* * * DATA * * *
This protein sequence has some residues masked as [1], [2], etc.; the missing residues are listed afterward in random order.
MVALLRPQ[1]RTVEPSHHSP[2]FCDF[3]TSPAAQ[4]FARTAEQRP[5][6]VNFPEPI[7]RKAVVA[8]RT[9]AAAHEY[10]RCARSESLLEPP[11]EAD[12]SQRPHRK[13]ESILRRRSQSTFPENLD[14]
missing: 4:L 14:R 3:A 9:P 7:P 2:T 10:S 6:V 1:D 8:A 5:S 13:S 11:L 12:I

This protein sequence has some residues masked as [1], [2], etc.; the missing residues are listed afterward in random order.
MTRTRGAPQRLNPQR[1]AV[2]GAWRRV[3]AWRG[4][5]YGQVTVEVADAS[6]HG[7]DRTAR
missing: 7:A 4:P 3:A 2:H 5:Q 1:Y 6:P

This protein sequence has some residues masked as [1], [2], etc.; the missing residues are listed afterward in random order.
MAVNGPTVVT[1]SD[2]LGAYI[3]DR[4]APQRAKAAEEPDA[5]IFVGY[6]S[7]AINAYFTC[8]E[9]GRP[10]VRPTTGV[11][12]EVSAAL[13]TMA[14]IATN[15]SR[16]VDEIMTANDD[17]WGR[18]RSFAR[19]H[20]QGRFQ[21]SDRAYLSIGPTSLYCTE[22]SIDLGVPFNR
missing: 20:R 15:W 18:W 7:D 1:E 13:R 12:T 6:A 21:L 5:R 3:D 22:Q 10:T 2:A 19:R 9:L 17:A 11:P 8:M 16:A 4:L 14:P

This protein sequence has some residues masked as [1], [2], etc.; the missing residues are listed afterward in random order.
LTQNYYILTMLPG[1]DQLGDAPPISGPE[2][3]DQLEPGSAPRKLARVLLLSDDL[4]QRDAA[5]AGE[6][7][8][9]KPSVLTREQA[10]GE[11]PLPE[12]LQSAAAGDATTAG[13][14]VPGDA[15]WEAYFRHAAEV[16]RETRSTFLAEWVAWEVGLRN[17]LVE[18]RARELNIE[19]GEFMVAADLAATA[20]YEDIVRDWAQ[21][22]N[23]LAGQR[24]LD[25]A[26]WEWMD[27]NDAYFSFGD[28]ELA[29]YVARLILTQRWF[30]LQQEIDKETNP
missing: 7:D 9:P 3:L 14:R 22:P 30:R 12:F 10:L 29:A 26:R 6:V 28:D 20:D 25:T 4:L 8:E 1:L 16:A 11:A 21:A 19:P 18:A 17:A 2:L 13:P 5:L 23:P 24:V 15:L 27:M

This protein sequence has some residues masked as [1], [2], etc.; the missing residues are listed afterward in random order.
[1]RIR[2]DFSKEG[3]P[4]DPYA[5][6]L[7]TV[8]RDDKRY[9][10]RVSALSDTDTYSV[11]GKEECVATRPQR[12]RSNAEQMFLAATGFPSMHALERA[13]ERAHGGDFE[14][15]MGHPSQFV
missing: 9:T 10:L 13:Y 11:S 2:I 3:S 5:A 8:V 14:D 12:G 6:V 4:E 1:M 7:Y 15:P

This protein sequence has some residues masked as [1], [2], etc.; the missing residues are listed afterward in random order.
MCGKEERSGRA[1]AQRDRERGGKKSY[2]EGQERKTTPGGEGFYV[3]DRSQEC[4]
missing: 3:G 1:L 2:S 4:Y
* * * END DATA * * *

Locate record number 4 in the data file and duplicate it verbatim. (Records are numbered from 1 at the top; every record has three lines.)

This protein sequence has some residues masked as [1], [2], etc.; the missing residues are listed afterward in random order.
LTQNYYILTMLPG[1]DQLGDAPPISGPE[2][3]DQLEPGSAPRKLARVLLLSDDL[4]QRDAA[5]AGE[6][7][8][9]KPSVLTREQA[10]GE[11]PLPE[12]LQSAAAGDATTAG[13][14]VPGDA[15]WEAYFRHAAEV[16]RETRSTFLAEWVAWEVGLRN[17]LVE[18]RARELNIE[19]GEFMVAADLAATA[20]YEDIVRDWAQ[21][22]N[23]LAGQR[24]LD[25]A[26]WEWMD[27]NDAYFSFGD[28]ELA[29]YVARLILTQRWF[30]LQQEIDKETNP
missing: 7:D 9:P 3:L 14:R 22:P 30:R 12:F 10:L 29:A 26:R 6:V 28:D 20:D 25:T 4:L 8:E 1:L 16:A 11:A 21:A 19:P 18:A 17:A 2:L 13:P 5:L 23:P 24:V 15:L 27:M